Thanks Steve for these insightful, and freeing comments regarding Facebook, and even social networking in general! As a beginning author, I’m inundated with advice to “get my name” out there through Twitter, Facebook, blogging, etc…. Though I agree, social networking is crucial, but not when it takes away from my time of perfecting my manuscript and reading/studying the works of gifted authors.

    BTW, I’m learning a lot about the publishing industry by following your blog. Thank you.

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    Lynnda Ell November 12, 2009 at 10:14 am #

    Oh, Steve, you did step on my toes. The two “Ps” – priorities and procrastination – are my down fall and social networking knocks down my priorities and reinforces my procrastination.

    Thanks for permission NOT to try doing everything.

    Be blessed,

    Lynnda

  9. Avatar
    Brandilyn Collins November 12, 2009 at 1:13 pm #

    I find Facebook very effective in connecting with readers and finding new readers. I update through Twitter.

    Facebook is also a wonderful way to procrastinate if one is so inclined. On the other hand, using it as an effective marketing tool doesn’t have to take all that long per day.

    The general arguments I hear against social media go along the same lines as the article you mention, Steve. “If authors didn’t use up all that time on social media, they’d write more.” For me that’s not true. I think back ten years ago when I didn’t run a blog, Twitter and Facebook. Did I turn out books any faster? No. Today I still have daily word counts and manage to turn in my books by deadline.

    For me it’s not a matter of using the time to write more because I can only create so many hours a day. Then I need to do something else. So the best choice for me is to use that “something else” time marketing what I’ve written.

  10. Avatar
    Steve Laube November 12, 2009 at 1:20 pm #

    Brandilyn makes an excellent point. But she is one smart whipper-snapper and obviously disciplined enough to set and meet daily word counts.

    What spurred this blog was simply wondering how authors were going about prioritizing things. Since social networking is something new it has become something “added.” And if something is added, something is usually subtracted. My question is “what has been subtracted?”

    I’m not necessarily arguing against Facebook or Twitter. Only that it be used wisely.

    Some of us have “addictive” personalities and the snare of social networking can become an addiction if one isn’t careful.

    Loving the discussion here. I hope that my words cause each reader to pause briefly and ask themselves the appropriate questions.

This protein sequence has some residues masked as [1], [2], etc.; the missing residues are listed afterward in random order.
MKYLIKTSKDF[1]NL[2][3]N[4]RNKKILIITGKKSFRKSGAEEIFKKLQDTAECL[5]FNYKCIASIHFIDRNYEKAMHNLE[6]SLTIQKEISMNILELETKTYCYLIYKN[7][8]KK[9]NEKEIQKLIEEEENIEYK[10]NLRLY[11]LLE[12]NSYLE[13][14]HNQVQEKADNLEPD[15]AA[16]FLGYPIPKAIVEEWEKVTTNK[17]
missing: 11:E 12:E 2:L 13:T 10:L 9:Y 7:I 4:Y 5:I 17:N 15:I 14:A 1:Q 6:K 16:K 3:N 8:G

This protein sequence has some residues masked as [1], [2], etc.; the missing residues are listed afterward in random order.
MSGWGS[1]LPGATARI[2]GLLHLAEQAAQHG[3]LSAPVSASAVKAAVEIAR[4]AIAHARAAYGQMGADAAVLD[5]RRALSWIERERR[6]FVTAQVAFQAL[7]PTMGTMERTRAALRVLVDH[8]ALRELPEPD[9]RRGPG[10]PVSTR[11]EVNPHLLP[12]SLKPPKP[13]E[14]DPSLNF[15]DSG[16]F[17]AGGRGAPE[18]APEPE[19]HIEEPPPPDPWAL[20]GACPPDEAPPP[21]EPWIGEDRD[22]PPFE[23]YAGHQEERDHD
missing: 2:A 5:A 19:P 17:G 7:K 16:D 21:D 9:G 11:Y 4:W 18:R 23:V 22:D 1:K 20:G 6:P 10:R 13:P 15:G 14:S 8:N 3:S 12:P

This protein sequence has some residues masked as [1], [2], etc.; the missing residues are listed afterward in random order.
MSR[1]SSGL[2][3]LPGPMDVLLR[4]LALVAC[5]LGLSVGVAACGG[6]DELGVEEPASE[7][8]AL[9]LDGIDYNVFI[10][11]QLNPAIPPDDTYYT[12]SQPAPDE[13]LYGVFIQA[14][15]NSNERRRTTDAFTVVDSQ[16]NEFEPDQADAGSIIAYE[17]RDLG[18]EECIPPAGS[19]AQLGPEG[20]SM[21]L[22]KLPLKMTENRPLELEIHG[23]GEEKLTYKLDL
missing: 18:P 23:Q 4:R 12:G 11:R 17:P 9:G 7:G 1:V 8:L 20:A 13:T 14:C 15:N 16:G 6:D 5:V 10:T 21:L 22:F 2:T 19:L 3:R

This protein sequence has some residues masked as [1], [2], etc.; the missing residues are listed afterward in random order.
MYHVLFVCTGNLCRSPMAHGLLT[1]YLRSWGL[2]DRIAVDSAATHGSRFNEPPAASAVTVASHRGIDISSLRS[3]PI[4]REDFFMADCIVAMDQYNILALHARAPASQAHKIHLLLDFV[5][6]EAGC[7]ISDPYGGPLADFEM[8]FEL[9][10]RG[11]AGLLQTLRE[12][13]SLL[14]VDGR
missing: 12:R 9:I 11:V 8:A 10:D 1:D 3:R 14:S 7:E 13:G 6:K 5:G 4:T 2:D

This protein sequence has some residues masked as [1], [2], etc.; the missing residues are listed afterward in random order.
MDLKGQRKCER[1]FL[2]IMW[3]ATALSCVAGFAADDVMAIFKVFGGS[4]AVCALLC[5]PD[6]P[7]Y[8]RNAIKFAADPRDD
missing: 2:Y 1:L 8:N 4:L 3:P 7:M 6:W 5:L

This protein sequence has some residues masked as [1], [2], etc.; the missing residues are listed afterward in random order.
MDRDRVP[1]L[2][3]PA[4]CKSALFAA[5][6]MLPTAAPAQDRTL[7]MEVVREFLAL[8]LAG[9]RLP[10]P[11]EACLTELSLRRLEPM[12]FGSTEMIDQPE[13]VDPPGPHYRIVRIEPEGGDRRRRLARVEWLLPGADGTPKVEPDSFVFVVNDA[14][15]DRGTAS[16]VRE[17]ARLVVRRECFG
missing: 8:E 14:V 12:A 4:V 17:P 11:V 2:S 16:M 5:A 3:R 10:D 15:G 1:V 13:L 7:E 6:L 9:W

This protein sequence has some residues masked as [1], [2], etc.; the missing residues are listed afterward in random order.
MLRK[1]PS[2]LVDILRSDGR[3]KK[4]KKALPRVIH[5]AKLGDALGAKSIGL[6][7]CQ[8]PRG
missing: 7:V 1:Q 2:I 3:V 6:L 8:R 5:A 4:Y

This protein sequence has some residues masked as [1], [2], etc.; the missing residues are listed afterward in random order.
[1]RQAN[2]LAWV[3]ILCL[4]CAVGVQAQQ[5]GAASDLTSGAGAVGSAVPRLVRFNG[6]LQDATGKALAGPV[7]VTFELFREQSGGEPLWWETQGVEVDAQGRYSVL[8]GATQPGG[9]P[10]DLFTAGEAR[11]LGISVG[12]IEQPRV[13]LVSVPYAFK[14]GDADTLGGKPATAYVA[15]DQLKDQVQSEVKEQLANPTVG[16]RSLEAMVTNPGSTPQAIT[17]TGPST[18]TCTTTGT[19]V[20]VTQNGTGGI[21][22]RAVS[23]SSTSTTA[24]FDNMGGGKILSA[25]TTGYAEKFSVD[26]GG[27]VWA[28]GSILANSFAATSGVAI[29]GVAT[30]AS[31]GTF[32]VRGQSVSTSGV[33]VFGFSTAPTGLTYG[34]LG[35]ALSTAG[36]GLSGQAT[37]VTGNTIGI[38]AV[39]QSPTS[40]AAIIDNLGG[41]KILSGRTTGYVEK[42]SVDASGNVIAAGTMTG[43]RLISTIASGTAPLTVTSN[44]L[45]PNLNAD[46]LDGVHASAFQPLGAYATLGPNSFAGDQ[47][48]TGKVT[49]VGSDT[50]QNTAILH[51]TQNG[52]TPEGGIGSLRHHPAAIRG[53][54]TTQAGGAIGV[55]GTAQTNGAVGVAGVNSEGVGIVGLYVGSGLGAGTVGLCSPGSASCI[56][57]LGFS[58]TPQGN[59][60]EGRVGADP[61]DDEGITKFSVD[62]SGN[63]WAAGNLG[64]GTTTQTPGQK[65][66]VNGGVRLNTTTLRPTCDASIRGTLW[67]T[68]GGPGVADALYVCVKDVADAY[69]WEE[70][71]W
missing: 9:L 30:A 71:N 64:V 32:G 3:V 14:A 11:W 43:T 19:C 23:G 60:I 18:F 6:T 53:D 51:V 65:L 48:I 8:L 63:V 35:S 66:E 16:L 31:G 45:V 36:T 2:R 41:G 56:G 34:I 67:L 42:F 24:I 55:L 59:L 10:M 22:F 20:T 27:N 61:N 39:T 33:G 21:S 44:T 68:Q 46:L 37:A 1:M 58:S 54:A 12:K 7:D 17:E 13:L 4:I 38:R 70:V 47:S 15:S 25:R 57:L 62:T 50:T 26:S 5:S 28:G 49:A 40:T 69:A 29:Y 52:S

Steve

  11. Avatar
    Brandilyn Collins November 13, 2009 at 11:56 am #

    Steve, you make a great point about what’s been subtracted. For me—it’s kids at home. Ten years ago our daughter was ten and our son was 17. My work had to be scheduled around taking to school, picking up from school, afternoon activities, just hanging out with the kids. etc. Now we’re empty nesters. This is a way different time in my life, when I have all day to work. Never had that before. In those years I couldn’t have done all the marketing I do now.

  12. Avatar
    Mary Hampton November 17, 2009 at 2:22 am #

    You’re right Steve. I just joined FB a few months ago (shortly before Mt. Hermon; I felt like it was kind of required!). It’s been a good thing for lots of reasons, but I can definitely spend unwarranted amounts of time checking in. I’m trying to set reasonable parameters for it like I ultimately did with blogging/visiting blogs.

    This quote made me laugh though:

    “It will also keep your agent or your editor from posting a comment on your wall like ‘What are you doing here? You are on a deadline!'”

    It works both ways–there’ve been a few times I’ve seen FB or Twitter activity and I’m thinking “I know you’re there–answer my email!”

    (You in the general sense, not the specific YOU, Steve Laube sense, lest anyone confuse my quest for email replies from the unknown ‘you’ with their own quest for replies from the specific YOU.)

  13. Avatar
    Margo Carmichael November 17, 2009 at 8:56 am #

    Yes! And maybe not. I keep a window open on FB a lot of the time and think of it as the watercooler. I even have it filed in my Favorites under Watercooler, along with some others.

    I’m a people person and I have to have a sip and a hi every so often in this secluded work of writing.

    My dot may be green, but I may not be there. I may be watching Cesar. : )

  14. Avatar
    Roxane B. Salonen November 17, 2009 at 5:46 pm #

    Greetings Steve, I’m new to your blog but what an interesting post. In fact, I’m due to publish my “Writing Wednesdays” post on my blog tonight and I think you’ve just given me fodder for that essay. You’ve brought up some excellent points, something all writers ought to consider and most likely have grappled with. Appreciate the spark!

  15. Avatar
    Jessica November 17, 2009 at 8:31 pm #

    Great post! I like Brandilyn’s comment. We all waste time, there’s just different ways to waste it. LOL! I got really sucked into the blogging world and I LOVE it so much that when I joined facebook I was careful to keep my networking there sparse. Kind of like how Krista does.

  16. Avatar
    Jeanette Sharp November 20, 2009 at 8:41 am #

    Oh my! You voiced what I’ve been thinking for weeks now. Your post convicted me mightily! As of right now, I’m going to adopt your thoughts on Facebook and kick the habit! I’ll measure my former frittered away time with the productivity of my writing accomplishments with the before and limited Facebook time. I’ll let you know how it goes.

  17. Avatar
    Sharon Ball November 24, 2009 at 9:56 am #

    It’s amazing how addicitive Facebook and Twitter can be if a person isn’t careful. When I first started social networking I kind of overdosed on tweets and notifications, but thankfully I came back to my senses and have found balance. Reading your post gave me that extra pinch I needed to keep my mind focused on the bigger picture–writing.